offer new opportunities for the company to continue to manufacture
and market the product.
- Untapped markets.
- The local business can learn a lot from the international arena.
- Companies that compete successfully in overseas markets will
improve their status in their domestic market as well.
PLANNING TO EXPORT
Proper planning is critical before you embark on any form of
exporting. Research has shown that companies that export, are more
successful than companies that don’t, so any decision to export is
usually a good one. However, you need to know what you are doing and you
need to carefully research the markets you are targeting, as well as the
resources that are available to you.
As with a business plan, your export plan needs to cover certain key
things. These include:
- Which countries are you targeting for export and why?
- How are you going to market your products in your selected
- What products are you going to offer your targeted market and
how are you going to get it there?
- What changes need to be made to your operational activities, in
order to be able to provide enough products and after sales service
to your target market?
- How much money do you need to budget to be able to export your
goods and services?
- What are the time frames you need to work towards in order to
meet your export plans?
- Who needs to do what and by when?
Export Guide developed for small and medium export enterprises,
lists seven stages critical in the export planning process:
- Identify areas of your business you need to focus on – whether
it be improving your technology, or simply identifying your target
- Assess your competitive position.
- Identify the niche areas of the market you have identified and
what your unique offering will be in that market, in order to gain a
sustainable competitive advantage.
- Set objectives for your business.
- Evaluate the various options open to you, evaluate what
limitations are likely to restrict you and then prioritize a plan of
- Create projects, each of which will lead you closer to your
- Implement your strategies and monitor performance against your
ARE YOU READY TO EXPORT?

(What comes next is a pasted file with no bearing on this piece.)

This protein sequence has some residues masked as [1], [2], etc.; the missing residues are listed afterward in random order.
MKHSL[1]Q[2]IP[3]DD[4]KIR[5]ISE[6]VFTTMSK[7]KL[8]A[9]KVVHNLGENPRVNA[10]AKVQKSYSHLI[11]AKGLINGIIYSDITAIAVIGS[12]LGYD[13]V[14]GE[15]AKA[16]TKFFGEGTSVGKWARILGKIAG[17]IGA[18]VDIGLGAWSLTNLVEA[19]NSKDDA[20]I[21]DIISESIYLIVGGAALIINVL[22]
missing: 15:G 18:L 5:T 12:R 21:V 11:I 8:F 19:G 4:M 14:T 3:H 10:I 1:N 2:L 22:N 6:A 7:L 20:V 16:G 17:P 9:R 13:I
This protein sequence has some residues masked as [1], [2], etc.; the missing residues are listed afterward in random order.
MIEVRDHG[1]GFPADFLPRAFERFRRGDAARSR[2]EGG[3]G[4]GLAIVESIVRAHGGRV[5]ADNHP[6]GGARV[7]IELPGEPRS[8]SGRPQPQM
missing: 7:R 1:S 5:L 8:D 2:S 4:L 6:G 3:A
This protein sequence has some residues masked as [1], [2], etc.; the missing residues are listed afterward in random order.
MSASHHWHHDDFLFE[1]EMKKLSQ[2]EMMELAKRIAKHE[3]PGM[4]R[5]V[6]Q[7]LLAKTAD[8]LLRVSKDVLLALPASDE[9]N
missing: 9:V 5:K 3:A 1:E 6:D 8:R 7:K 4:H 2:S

The challenges of exporting require that as a business, you need to
first evaluate very carefully whether your business is ready to start
exporting or not.
Key issues about your internal organizational capacity that need to be
- Do you have enough capacity to deal with the increased demands
of your target export market, without neglecting your domestic
- Do you have the management expertise and the time available to
spend on the export effort?
- Are you in a position financially to commit resources to
- Do you have the technical know how to export or do you need to
invest in training first?
- Can your marketing expertise in the local market be transferred
to an overseas market or will this require additional expense and
- What levels of export experience do you have or do you have
- What are your current strategies for your domestic markets? Will
your export strategies conflict with these or compliment them?
RESOURCES AND SUPPORT AVAILABLE
Assisting small and medium businesses to export their goods and
services is a key focus of government support strategies. Exporting
brings about economic growth.
SME Department of the Ministry of Industry, Trade and Marketing has been
established to coordinate government and private facilities aiming to
promote micro, small and medium enterprises to become exporters.
Among the facilities initiated by the Government in cooperation with
- SME Competitive Funds Facility (SCF) and Access program.
- The Tanzania Chamber of Commerce, Industry and Agriculture
(TCCIA) has also been promoting the accessibility of SMEs in local
and foreign market.
- The Board of External Trade (BET) promotes all exporters
irrespective of their categories.
Any organization wanting to enter the export arena is advised to
contact TCCIA as part of their initial research into the feasibility of
entering the export arena.
Useful websites include:
* Buy the SME Toolkit for more details